Following our December post on product implementations and online learners in the SIS market, we received feedback that we didn’t mention the solutions to manage students’ journeys through non-degree programs outside the “traditional SIS” model. We wrote about these solutions in January, calling them continuing education SIS.
In this post, we will explore the continuing education SIS segment further. Our analysis focused on the extent to which institutions are using two SIS (or more!) but specifically, one for continuing education and another for traditional programs. We used the SIS data as an entryway into a meaningful discussion: how and why institutions choose not to extend their current SIS to administer non-degree programs, and how that relates to a growing focus on non-degree programs?
Before going further, we must address the issue of nomenclature… briefly. There are undeniably several different and commonly used terms that could describe students, program types, technologies and administrative units. By and large, a continuing education SIS is intended for administering non-degree student programming and provides functionality similar to a traditional SIS in facilitating the administration of programs. These systems also provide self-service program pages where prospective students can search, enroll, and pay for non-degree courses in an e-commerce environment.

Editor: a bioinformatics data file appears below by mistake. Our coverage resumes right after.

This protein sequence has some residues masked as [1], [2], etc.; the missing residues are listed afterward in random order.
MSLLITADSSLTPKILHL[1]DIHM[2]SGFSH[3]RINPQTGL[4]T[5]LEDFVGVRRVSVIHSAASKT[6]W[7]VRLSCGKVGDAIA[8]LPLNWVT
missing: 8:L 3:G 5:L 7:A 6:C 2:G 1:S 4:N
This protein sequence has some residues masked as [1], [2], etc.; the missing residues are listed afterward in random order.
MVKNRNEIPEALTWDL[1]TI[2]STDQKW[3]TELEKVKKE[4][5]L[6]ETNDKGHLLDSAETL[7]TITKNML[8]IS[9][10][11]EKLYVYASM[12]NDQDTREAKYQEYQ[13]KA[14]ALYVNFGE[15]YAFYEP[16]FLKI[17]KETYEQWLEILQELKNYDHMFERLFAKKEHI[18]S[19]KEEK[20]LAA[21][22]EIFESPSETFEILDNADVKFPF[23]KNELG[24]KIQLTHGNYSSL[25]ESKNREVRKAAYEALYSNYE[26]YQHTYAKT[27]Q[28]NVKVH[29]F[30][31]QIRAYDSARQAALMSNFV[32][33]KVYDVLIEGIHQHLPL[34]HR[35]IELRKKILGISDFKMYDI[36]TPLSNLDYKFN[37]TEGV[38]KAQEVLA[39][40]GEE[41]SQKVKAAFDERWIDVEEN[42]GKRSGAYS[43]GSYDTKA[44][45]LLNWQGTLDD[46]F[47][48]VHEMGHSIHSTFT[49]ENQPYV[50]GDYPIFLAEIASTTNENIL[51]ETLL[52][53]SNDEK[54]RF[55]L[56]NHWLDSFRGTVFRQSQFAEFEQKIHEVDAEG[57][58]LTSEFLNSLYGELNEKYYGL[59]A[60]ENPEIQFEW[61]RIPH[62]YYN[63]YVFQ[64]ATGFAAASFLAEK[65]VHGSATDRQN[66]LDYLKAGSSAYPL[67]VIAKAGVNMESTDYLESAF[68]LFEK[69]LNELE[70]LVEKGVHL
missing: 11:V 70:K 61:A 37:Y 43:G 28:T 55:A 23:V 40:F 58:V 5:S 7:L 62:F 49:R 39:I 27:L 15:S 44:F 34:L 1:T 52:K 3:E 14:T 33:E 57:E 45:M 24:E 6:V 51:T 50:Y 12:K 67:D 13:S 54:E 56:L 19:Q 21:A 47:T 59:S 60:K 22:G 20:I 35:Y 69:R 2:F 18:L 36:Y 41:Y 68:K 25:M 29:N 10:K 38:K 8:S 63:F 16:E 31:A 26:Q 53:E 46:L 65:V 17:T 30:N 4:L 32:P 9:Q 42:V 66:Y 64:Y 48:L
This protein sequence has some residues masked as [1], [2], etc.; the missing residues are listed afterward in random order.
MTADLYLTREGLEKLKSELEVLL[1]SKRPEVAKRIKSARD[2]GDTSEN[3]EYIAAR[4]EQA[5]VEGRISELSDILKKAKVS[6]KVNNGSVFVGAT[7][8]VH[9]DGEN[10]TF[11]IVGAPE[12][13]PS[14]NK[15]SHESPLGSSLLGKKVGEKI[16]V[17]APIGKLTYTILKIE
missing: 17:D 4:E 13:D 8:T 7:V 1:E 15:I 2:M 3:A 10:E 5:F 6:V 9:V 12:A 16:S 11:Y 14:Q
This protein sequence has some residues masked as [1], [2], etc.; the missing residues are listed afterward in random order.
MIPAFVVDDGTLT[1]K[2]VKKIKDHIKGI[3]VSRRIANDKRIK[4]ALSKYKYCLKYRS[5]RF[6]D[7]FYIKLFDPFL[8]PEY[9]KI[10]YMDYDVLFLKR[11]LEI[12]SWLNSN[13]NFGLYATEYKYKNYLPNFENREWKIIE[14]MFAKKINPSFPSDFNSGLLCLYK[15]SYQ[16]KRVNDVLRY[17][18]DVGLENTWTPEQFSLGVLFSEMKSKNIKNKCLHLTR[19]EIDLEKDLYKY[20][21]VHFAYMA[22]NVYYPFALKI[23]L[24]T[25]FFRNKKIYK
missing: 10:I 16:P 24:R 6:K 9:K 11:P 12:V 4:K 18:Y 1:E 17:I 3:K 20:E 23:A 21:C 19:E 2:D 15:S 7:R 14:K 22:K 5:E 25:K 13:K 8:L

Our dataset on continuing education SIS, which is newer and thus less complete than, say, our LMS dataset, reviewed about 120 four-year public and private institutions that are both using a continuing education SIS along with another traditional SIS. This dataset is not comprehensive. As of March 2023, it contains three systems: Modern Campus (including Augustsoft), Campus CE, and Jenzabar.
Modern Campus is the most significant player in our continuing education dataset, followed by Campus CE. In the last 18 months, Modern Campus has made five acquisitions, one of which was Augustsoft. Augustsoft was one of the market-leading solutions for managing continuing education program portfolios, specifically (but not exclusively) at community colleges and regional universities. After the merger, Modern Campus is the continuing education SIS of choice among all institution types, reportedly serving nearly 2,000 schools.
Figure one below shows traditional SIS solutions used at institutions based on concurrent continuing education SIS. Though more Modern Campus institutions use Ellucian and more Campus CE institutions use Oracle for their traditional SIS, the data is insufficient to suggest a link between solutions. Modern Campus implementations were notably higher than Campus CE and Jenzabar and most likely to be among large research institutions. Additionally, Modern Campus seems to have won over larger private institutions. Though enrollment data on non-degree students is patchy, more institutions, public and private, are certainly paying more attention to this segment.